Vot-ER badges are our most popular tool and the fastest way to integrate civic engagement into your hospital. Here's how the badges work:
* Only badges created since August 2021 have this trackable feature.
Yes, each member of your team can order their badge at vot-er.org/badge; just be sure to include the same team, department or institution on the order form. Then each team member will receive a badge and lanyard in the mail and can track how many voters they registered individually and as a team!
Please note: We no longer mail "bulk orders" to one person to give to their team— each team member must order their badge separately. You can order custom printable materials for your team at vot-er.org/custom-materials.
If you'd like to order badges for your group, department, or institution, each member of your team can order their badge right from vot-er.org/badge—just be sure to include the same organization on the order form.
Please note: We no longer ship “bulk orders”. Each team member must order their badge separately.
Absolutely. All Vot-ER materials will continue to work until at least the end of 2024. Older badges (from before August 2021) have all new features except individualized tracking.
We're so excited to have you on board! To get started right away, you can print a badge, download voter registration flyers, add a voter registration message to your email signature, and more at: vot-er.org/download.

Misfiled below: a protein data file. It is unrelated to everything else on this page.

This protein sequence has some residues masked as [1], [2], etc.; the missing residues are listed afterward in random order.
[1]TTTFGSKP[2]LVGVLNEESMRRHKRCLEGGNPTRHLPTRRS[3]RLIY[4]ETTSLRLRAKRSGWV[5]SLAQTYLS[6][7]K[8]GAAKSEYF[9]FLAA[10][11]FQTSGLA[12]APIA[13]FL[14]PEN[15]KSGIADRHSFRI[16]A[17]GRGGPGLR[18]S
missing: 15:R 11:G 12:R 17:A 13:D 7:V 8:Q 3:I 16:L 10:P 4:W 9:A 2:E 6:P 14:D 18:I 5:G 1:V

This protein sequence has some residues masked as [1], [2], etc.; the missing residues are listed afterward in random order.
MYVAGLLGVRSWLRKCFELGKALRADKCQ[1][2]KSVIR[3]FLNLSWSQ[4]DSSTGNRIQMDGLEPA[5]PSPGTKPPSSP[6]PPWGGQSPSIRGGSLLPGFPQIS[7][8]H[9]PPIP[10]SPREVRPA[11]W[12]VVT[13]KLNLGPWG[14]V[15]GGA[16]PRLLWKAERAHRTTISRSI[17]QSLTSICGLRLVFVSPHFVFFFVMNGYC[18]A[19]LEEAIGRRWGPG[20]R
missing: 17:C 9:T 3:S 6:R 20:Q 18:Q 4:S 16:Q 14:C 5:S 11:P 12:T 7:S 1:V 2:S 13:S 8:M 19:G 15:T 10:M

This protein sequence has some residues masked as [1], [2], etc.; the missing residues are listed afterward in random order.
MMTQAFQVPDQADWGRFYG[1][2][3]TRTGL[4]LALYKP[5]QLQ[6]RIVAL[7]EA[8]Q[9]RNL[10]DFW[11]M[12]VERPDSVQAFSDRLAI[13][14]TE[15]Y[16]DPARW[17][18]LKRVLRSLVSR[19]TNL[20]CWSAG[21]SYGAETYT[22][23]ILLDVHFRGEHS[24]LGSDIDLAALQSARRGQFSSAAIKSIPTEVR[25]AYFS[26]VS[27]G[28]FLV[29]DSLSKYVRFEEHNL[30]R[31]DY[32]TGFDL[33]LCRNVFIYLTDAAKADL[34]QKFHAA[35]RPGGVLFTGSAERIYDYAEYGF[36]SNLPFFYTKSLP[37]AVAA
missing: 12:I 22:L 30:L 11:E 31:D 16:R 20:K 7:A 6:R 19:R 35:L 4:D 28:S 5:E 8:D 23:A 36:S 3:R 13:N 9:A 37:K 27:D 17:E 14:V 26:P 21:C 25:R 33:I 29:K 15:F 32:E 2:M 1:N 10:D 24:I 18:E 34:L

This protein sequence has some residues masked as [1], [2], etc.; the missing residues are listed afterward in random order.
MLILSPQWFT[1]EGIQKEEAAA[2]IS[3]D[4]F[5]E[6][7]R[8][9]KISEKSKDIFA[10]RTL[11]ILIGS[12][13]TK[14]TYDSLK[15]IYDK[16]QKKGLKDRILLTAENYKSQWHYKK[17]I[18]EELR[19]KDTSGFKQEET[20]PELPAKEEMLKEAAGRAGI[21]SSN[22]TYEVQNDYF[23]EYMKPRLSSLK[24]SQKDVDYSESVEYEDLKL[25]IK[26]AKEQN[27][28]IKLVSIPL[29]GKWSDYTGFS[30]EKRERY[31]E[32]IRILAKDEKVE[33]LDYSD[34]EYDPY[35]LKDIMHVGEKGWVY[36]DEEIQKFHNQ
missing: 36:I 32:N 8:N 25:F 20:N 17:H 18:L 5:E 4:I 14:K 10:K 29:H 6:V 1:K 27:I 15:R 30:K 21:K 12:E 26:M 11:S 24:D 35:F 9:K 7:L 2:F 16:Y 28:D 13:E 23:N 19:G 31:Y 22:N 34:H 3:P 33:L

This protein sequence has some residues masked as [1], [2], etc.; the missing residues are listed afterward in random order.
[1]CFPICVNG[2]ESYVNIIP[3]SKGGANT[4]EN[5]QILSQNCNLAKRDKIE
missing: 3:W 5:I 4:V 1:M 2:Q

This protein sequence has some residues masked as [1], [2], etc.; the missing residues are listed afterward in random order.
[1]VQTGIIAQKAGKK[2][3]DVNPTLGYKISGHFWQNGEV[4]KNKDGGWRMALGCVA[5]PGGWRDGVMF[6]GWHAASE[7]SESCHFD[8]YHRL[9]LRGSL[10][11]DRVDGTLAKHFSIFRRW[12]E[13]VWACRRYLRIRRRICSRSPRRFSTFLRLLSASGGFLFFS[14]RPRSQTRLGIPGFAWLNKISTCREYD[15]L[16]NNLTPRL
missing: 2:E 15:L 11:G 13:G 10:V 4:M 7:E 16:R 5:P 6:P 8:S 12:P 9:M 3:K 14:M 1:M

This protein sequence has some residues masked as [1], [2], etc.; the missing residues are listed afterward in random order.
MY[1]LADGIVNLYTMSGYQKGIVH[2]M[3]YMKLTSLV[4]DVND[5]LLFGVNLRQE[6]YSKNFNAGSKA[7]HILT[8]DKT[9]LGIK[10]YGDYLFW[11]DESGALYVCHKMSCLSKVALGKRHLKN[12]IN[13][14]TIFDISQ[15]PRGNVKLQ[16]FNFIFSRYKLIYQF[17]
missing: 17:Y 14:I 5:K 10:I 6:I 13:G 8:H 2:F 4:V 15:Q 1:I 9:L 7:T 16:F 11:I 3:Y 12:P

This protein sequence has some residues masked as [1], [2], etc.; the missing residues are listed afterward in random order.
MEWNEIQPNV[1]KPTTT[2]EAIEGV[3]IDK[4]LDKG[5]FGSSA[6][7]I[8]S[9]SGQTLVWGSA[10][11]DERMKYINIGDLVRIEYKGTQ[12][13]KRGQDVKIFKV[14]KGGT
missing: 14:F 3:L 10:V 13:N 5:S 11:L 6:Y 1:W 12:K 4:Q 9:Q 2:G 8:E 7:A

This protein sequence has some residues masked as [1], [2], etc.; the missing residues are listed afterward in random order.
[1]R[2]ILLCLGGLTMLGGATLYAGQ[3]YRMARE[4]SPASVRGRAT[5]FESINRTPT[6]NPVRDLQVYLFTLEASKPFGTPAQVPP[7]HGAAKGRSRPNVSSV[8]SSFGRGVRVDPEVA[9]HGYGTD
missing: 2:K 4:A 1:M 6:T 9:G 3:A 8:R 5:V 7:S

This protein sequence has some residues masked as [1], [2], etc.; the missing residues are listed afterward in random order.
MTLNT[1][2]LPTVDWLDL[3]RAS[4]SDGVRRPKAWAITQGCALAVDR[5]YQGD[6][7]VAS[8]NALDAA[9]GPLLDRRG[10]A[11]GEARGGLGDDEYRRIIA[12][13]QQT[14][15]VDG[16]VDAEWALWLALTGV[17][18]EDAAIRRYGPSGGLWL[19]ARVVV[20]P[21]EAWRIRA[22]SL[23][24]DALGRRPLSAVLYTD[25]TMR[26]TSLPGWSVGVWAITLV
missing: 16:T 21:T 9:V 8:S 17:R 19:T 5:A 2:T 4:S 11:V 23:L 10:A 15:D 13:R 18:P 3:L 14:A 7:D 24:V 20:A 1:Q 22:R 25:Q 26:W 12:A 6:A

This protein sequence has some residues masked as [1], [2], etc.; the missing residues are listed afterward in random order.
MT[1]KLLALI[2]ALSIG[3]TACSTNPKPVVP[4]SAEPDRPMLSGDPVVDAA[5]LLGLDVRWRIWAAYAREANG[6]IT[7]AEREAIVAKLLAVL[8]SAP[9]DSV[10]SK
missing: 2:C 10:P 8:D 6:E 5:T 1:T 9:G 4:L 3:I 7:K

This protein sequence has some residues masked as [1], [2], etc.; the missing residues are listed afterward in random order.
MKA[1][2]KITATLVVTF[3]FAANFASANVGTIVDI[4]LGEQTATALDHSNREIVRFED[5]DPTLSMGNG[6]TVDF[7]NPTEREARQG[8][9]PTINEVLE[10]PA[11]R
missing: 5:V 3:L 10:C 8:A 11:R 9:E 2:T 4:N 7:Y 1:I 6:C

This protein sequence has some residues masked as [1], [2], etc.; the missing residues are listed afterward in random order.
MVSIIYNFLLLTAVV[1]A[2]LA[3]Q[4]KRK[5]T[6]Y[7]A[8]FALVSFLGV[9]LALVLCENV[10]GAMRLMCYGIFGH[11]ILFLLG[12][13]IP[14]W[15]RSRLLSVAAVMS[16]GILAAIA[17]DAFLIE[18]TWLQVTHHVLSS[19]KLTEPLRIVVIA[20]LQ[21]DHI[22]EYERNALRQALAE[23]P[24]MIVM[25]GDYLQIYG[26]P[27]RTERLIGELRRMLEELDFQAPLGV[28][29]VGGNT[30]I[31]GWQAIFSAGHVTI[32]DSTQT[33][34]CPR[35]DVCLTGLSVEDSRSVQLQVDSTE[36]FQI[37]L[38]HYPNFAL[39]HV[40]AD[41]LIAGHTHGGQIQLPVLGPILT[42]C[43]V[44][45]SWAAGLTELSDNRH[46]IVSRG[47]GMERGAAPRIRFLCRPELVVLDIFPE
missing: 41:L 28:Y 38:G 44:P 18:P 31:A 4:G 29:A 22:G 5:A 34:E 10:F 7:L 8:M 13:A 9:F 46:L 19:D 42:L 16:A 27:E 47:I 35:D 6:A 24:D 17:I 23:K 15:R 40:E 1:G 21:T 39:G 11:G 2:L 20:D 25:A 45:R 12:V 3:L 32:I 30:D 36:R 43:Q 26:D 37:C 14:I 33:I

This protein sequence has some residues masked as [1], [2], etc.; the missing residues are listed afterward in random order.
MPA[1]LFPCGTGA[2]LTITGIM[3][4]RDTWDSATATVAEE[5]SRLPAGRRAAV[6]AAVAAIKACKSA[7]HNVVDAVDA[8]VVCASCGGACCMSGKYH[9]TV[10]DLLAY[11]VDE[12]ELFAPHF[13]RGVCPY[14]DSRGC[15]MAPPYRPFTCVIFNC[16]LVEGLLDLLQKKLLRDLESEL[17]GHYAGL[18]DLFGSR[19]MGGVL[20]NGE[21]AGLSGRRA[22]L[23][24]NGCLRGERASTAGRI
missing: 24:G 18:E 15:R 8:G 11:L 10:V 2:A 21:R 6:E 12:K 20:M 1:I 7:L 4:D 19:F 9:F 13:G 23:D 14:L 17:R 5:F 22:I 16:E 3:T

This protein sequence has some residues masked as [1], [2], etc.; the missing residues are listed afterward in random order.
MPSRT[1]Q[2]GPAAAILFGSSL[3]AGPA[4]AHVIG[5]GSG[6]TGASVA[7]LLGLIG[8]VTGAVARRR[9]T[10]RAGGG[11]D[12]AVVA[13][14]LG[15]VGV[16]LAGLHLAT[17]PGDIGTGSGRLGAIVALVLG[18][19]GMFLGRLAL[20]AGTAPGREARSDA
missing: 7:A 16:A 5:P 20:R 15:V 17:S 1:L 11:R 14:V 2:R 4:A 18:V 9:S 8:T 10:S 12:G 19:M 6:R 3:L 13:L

The vast majority of health care workers do not need to get approval. As a healthcare professional, you’re free to place any information on your ID badge that is helpful to you and your patients. The important thing to remember is that patients choose whether to use Vot-ER’s registration platform and when they do so, they share information on their own phones. In short, you are offering patients an opportunity to access voter information—you’re not conducting the registration yourself.
Yes, it's legal for hospitals and other healthcare facilities to conduct nonpartisan voter registration and education activity.
The IRS explicitly states that “501(c)(3) organizations may conduct voter engagement", and the Health Resources & Services Administration has affirmed that community health centers can run "non-partisan voter registration efforts as a means of reducing barriers to civic engagement within the communities they serve."